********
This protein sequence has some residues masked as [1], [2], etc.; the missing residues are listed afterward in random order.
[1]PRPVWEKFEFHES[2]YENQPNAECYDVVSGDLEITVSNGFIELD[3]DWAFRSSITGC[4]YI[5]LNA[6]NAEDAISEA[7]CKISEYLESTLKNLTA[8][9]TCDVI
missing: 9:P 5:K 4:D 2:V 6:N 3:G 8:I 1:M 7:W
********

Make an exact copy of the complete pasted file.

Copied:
This protein sequence has some residues masked as [1], [2], etc.; the missing residues are listed afterward in random order.
[1]PRPVWEKFEFHES[2]YENQPNAECYDVVSGDLEITVSNGFIELD[3]DWAFRSSITGC[4]YI[5]LNA[6]NAEDAISEA[7]CKISEYLESTLKNLTA[8][9]TCDVI
missing: 9:P 5:K 4:D 2:V 6:N 3:G 8:I 1:M 7:W